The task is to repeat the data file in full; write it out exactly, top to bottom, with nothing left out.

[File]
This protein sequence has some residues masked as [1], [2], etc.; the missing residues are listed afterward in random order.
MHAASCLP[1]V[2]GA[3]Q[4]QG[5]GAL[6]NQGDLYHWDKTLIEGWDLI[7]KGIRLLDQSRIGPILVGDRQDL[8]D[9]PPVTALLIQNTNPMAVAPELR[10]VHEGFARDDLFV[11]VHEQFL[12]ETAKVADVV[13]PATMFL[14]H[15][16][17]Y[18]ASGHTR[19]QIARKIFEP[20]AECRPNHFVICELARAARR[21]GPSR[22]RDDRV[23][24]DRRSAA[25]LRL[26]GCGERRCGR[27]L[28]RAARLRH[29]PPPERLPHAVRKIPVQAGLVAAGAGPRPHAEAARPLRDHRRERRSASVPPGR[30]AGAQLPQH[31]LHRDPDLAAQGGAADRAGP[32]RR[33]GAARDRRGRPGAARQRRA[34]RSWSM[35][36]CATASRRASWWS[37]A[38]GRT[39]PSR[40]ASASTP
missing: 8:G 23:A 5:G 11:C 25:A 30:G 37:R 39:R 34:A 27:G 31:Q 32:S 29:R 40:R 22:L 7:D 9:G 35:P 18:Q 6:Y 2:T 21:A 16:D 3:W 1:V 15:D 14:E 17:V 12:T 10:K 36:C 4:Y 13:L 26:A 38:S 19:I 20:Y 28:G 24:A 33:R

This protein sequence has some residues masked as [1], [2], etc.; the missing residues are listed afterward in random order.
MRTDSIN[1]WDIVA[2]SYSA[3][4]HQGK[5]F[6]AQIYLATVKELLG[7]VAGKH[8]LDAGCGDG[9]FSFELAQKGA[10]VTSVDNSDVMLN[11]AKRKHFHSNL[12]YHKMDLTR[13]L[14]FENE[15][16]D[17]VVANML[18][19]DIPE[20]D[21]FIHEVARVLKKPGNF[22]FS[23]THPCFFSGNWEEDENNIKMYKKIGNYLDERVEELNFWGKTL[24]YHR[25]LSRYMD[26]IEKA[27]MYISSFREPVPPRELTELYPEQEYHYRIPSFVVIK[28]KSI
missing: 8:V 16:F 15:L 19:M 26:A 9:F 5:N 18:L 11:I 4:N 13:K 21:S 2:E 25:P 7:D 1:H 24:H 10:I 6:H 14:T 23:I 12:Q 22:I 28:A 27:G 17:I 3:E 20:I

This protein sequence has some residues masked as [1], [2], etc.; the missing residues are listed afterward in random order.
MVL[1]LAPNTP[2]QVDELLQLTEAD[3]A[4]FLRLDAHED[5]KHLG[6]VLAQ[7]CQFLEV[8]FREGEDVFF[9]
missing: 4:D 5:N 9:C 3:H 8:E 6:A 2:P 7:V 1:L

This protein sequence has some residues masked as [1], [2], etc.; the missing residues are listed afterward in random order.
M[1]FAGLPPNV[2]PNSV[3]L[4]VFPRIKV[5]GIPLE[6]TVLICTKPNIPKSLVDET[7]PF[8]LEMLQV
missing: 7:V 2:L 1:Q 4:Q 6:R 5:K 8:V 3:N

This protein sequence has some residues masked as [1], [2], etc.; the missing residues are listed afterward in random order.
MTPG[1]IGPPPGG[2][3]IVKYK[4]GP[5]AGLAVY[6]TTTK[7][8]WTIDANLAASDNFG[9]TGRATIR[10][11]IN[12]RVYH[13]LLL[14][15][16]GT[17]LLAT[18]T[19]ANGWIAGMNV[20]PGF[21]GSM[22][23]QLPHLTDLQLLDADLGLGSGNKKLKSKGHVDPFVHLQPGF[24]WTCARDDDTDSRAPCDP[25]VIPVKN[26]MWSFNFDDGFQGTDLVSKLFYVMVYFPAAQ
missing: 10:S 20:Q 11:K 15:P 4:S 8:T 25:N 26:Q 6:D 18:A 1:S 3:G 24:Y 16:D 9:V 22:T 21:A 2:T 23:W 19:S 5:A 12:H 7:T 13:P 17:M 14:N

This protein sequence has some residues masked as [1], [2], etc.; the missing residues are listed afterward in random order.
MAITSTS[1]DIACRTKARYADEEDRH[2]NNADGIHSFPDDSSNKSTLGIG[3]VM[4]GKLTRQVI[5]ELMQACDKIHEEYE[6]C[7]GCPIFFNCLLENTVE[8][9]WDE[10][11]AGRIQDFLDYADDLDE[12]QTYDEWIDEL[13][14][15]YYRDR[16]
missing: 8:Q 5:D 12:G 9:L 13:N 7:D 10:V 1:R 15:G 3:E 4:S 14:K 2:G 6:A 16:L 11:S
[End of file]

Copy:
This protein sequence has some residues masked as [1], [2], etc.; the missing residues are listed afterward in random order.
MHAASCLP[1]V[2]GA[3]Q[4]QG[5]GAL[6]NQGDLYHWDKTLIEGWDLI[7]KGIRLLDQSRIGPILVGDRQDL[8]D[9]PPVTALLIQNTNPMAVAPELR[10]VHEGFARDDLFV[11]VHEQFL[12]ETAKVADVV[13]PATMFL[14]H[15][16][17]Y[18]ASGHTR[19]QIARKIFEP[20]AECRPNHFVICELARAARR[21]GPSR[22]RDDRV[23][24]DRRSAA[25]LRL[26]GCGERRCGR[27]L[28]RAARLRH[29]PPPERLPHAVRKIPVQAGLVAAGAGPRPHAEAARPLRDHRRERRSASVPPGR[30]AGAQLPQH[31]LHRDPDLAAQGGAADRAGP[32]RR[33]GAARDRRGRPGAARQRRA[34]RSWSM[35][36]CATASRRASWWS[37]A[38]GRT[39]PSR[40]ASASTP
missing: 8:G 23:A 5:G 11:C 25:A 30:G 37:R 39:R 34:A 27:G 31:Q 32:S 29:R 40:R 22:L 7:D 9:G 35:P 18:Q 6:Y 2:T 21:A 16:D 3:W 1:V 15:D 14:E 17:V 12:T 10:K 36:C 4:Y 13:L 26:A 38:S 19:I 20:Y 28:G 24:A 33:R

This protein sequence has some residues masked as [1], [2], etc.; the missing residues are listed afterward in random order.
MRTDSIN[1]WDIVA[2]SYSA[3][4]HQGK[5]F[6]AQIYLATVKELLG[7]VAGKH[8]LDAGCGDG[9]FSFELAQKGA[10]VTSVDNSDVMLN[11]AKRKHFHSNL[12]YHKMDLTR[13]L[14]FENE[15][16]D[17]VVANML[18][19]DIPE[20]D[21]FIHEVARVLKKPGNF[22]FS[23]THPCFFSGNWEEDENNIKMYKKIGNYLDERVEELNFWGKTL[24]YHR[25]LSRYMD[26]IEKA[27]MYISSFREPVPPRELTELYPEQEYHYRIPSFVVIK[28]KSI
missing: 8:V 16:F 15:L 19:M 26:A 9:F 5:N 18:L 11:I 4:N 13:K 21:S 2:E 25:P 7:D 1:H 24:H 10:I 6:H 14:T 23:I 12:Q 22:I 28:A 27:G 17:I 3:E 20:I

This protein sequence has some residues masked as [1], [2], etc.; the missing residues are listed afterward in random order.
MVL[1]LAPNTP[2]QVDELLQLTEAD[3]A[4]FLRLDAHED[5]KHLG[6]VLAQ[7]CQFLEV[8]FREGEDVFF[9]
missing: 4:D 5:N 9:C 3:H 8:E 6:A 2:P 7:V 1:L

This protein sequence has some residues masked as [1], [2], etc.; the missing residues are listed afterward in random order.
M[1]FAGLPPNV[2]PNSV[3]L[4]VFPRIKV[5]GIPLE[6]TVLICTKPNIPKSLVDET[7]PF[8]LEMLQV
missing: 7:V 2:L 1:Q 4:Q 6:R 5:K 8:V 3:N

This protein sequence has some residues masked as [1], [2], etc.; the missing residues are listed afterward in random order.
MTPG[1]IGPPPGG[2][3]IVKYK[4]GP[5]AGLAVY[6]TTTK[7][8]WTIDANLAASDNFG[9]TGRATIR[10][11]IN[12]RVYH[13]LLL[14][15][16]GT[17]LLAT[18]T[19]ANGWIAGMNV[20]PGF[21]GSM[22][23]QLPHLTDLQLLDADLGLGSGNKKLKSKGHVDPFVHLQPGF[24]WTCARDDDTDSRAPCDP[25]VIPVKN[26]MWSFNFDDGFQGTDLVSKLFYVMVYFPAAQ
missing: 10:S 20:Q 11:K 15:P 4:S 8:T 25:N 26:Q 6:D 18:A 1:S 3:G 24:Y 16:D 9:V 22:T 21:A 2:T 23:W 19:S 5:A 12:H 7:T 13:P 17:M 14:N

This protein sequence has some residues masked as [1], [2], etc.; the missing residues are listed afterward in random order.
MAITSTS[1]DIACRTKARYADEEDRH[2]NNADGIHSFPDDSSNKSTLGIG[3]VM[4]GKLTRQVI[5]ELMQACDKIHEEYE[6]C[7]GCPIFFNCLLENTVE[8][9]WDE[10][11]AGRIQDFLDYADDLDE[12]QTYDEWIDEL[13][14][15]YYRDR[16]
missing: 8:Q 5:D 12:G 9:L 13:N 7:D 10:V 1:R 15:G 3:E 4:S 14:K 2:G 6:A 16:L 11:S